Harnessing the power of youth: Sean Collins, Student Energy, and Ahmad Alhendawi, UN Secretary-General’s Envoy on Youth, described the importance of harnessing the power of youth to facilitate the transition to a sustainable energy future. They encouraged youth to become involved in the green energy movement from an early age, and underscored the need for youth to “make it personal” by viewing themselves as important players in the clean energy solution.
Partnership to scale up energy access through women’s empowerment: Panelists included: Caroline McGregor, US; Bahareh Seyedi, UNDP; Soma Dutta, ENERGIA International Network; Nicola Armacost, Arc Finance; and Radha Muthiah, Global Alliance for Clean Cookstoves (GACC).
CATALYZING INVESTMENT THROUGH INNOVATIVE BUSINESS MODELS
Accelerating sustainable energy deployment through support for innovation: Ethan Zindler, Bloomberg New Energy Finance, said US$1.5 trillion in private funding has been invested in clean energy in the past decade, but it needs continued public support. Ashok Sarkar, World Bank, called for more investment to get to the US$300 billion a year in incremental investments needed, particularly the private sector finance that complements development finance and innovative financing instruments. David Rodgers, Global Environment Facility (GEF), described the GEF’s plans for innovative programming, including performance-based financing and incentives, multi-focal area projects with climate benefits, high-impact projects, regional projects and programmes, catalyzing private sector engagement, and small grants and loans.
Modern cooking appliances and fuels: Radha Muthiah, GACC, noted that the GACC Alliance advocates a market-driven approach to encourage investment, rather than a traditional NGO model. Moderator Tyler Suiters, Consumer Electronics Association, recalled that 4.3 million deaths are linked to indoor use of solid fuels. Koffi Ekouevi, World Bank, described two categories of users: those without access to alternatives to charcoal, who will need efficient cooking devices to control for the indoor air pollution; and those who are ready to transition to liquefied petroleum gas (LPG) and/or natural gas. Harry Verhaar, Philips Lighting, noted four pilot distribution models to accelerate market penetration of clean cookstoves. Maria Neira, WHO, said households need cleaner alternatives to unprocessed coal in the transition period before using clean cookstoves, and noted the forthcoming launch of indoor air pollution guidelines. Sean Moore, Acumen, said that so far, cookstoves have been funded by grant capital, which means that market demand will need to be built before commercial capital will come in. Gary Hattem, Deutsche Bank, said cookstoves are a “very early stage” industry, similar to microfinance 15-20 years ago, and require patient, flexible capital to encourage growth. Kimball Chen, GLPG Partnership and WLPGA, said a stove’s cleanliness depends on the fuel it uses, and LPG is an important option. He said determining the right fuel for each situation depends on which is economically viable, scales up quickly, is available on the supply side, is accessible to consumers, is affordable, is culturally and politically acceptable, and is sustainable. Muthiah stressed the need for true adoption of clean cookstoves, not just sales, and highlighted the role of women in the supply chain to ensure adoption.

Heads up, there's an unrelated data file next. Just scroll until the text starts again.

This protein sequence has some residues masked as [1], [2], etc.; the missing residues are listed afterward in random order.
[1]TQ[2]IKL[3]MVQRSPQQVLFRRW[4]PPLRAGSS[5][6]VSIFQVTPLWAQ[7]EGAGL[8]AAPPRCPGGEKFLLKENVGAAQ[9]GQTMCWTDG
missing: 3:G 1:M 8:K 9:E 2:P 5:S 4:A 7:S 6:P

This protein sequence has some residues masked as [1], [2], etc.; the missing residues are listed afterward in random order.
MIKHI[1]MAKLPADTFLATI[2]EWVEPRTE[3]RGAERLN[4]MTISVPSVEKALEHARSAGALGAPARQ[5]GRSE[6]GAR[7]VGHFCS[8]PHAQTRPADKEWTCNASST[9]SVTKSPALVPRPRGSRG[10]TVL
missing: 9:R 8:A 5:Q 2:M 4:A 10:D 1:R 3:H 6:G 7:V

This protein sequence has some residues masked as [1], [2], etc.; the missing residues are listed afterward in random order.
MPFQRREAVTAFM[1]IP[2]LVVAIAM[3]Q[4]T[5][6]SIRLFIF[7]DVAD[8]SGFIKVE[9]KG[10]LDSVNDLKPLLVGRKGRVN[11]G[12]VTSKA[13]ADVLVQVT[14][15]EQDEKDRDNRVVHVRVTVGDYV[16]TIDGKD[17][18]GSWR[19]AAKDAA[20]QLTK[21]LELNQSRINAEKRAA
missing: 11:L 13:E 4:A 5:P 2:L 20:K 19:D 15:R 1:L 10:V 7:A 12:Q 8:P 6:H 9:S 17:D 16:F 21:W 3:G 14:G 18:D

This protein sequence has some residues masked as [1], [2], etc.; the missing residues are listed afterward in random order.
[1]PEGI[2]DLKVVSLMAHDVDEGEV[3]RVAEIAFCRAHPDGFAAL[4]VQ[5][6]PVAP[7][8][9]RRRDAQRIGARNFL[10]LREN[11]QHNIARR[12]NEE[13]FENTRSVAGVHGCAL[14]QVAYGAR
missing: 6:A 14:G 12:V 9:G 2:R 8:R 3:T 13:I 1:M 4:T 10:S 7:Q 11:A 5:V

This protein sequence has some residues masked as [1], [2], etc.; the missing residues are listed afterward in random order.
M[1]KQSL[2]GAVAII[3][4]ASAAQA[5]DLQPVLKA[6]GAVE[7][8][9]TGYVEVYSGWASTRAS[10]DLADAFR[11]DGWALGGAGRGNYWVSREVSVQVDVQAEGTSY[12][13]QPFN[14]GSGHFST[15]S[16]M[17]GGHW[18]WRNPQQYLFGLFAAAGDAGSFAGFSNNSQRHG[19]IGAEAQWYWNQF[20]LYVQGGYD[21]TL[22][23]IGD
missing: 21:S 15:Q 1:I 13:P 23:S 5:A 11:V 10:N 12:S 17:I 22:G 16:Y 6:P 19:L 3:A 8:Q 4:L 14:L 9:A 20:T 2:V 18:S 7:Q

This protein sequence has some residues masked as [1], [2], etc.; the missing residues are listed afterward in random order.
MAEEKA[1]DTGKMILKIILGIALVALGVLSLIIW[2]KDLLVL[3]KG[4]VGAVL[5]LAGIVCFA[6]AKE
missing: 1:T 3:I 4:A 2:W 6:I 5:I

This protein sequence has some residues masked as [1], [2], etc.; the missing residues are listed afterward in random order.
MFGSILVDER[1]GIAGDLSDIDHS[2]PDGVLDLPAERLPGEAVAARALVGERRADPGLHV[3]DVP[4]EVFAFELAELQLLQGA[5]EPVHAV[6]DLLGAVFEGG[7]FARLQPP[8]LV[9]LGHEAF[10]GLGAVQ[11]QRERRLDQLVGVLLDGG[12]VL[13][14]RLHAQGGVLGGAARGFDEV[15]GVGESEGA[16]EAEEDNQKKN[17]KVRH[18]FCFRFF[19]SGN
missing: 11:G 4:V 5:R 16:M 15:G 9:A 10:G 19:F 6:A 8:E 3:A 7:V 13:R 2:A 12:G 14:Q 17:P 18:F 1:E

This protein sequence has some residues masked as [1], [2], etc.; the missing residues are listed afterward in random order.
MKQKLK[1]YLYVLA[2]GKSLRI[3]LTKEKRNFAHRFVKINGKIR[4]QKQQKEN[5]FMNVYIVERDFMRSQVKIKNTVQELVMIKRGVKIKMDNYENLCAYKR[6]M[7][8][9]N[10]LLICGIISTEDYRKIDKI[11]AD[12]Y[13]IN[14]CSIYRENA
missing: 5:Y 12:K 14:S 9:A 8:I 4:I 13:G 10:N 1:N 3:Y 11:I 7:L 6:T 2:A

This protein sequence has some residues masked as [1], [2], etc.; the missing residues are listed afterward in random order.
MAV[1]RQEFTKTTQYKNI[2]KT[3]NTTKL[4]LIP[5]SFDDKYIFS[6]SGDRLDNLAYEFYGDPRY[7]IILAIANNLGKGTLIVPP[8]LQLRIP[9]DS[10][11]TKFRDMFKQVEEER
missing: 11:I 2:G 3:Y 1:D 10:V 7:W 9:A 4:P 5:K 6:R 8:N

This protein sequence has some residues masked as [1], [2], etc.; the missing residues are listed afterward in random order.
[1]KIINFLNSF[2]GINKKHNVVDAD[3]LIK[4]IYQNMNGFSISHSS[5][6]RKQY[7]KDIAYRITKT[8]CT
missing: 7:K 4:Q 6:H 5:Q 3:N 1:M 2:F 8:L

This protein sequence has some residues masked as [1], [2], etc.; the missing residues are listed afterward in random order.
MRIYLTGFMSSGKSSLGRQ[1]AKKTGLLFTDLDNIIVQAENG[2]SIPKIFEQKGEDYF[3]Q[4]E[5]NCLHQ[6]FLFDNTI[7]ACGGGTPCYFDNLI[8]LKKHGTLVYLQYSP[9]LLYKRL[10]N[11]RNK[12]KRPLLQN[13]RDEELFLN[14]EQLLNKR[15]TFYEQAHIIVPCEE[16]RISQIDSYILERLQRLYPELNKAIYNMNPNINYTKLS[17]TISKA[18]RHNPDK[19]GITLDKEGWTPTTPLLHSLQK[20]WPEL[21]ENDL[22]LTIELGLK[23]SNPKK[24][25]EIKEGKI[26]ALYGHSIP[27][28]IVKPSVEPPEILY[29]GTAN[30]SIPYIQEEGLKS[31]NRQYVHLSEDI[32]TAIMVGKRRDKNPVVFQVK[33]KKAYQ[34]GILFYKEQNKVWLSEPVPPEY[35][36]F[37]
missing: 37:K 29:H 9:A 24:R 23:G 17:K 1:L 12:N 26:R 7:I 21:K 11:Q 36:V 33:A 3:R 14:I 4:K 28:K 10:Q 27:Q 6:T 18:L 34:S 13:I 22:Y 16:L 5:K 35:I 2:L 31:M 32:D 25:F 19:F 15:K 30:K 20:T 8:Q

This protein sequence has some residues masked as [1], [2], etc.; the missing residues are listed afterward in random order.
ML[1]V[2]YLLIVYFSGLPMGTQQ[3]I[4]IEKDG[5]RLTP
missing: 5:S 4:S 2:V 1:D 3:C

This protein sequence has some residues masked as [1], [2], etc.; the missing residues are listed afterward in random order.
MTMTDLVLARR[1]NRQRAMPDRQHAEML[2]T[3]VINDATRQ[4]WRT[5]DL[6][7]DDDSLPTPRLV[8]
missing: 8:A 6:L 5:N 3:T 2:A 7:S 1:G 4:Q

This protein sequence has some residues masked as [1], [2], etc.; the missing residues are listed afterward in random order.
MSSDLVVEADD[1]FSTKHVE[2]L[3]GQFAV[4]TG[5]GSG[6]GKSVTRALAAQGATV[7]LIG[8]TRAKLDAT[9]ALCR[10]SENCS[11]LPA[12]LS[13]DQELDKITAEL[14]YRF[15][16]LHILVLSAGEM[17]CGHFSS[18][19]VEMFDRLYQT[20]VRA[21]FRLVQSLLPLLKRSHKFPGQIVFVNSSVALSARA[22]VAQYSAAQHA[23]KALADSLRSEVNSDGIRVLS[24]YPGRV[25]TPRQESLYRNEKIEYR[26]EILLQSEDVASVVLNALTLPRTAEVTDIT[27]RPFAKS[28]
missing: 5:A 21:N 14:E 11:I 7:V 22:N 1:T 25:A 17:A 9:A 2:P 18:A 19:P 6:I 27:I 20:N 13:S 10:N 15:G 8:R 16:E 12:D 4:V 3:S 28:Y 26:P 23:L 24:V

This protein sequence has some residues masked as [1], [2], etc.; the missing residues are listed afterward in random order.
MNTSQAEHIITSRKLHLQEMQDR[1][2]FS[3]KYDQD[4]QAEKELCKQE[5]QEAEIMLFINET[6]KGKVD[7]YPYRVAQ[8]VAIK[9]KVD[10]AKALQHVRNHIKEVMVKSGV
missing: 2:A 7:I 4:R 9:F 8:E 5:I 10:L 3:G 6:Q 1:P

Innovations in finance for energy access: Christine Eibs Singer, SE4ALL, highlighted four barriers to finance for energy access: access for consumers and firms; distribution channels; capacity building; and consumer awareness. Willem Nolens, SolarNow, discussed the deployment of solar home systems, based on affordability, high quality, and a credit provision system facilitating purchasing additional appliances. Graham Smith, Off Grid Electric, talked about their approach to solar energy as a service, which does not entail large upfront costs to customers. Vincent Weirda, UN Capital Development Fund, discussing the CleanStart project, highlighted the role of the public sector in reducing risks and in supporting different pathways of investment. Silvia Kreibiehl, Frankfurt School-UNEP Collaborating Center for Climate & Sustainable Energy Finance, highlighted high perceived risks and limited access to long-term capital as barriers to small- and medium-scale renewable energy projects, while also discussing the GET FiT and Renewable Energy Performance Platform projects. Letha Tawney, World Resources Institute, talked about their research on the intersection of financial innovations and regulatory frameworks, using examples from Kenya, Senegal and India.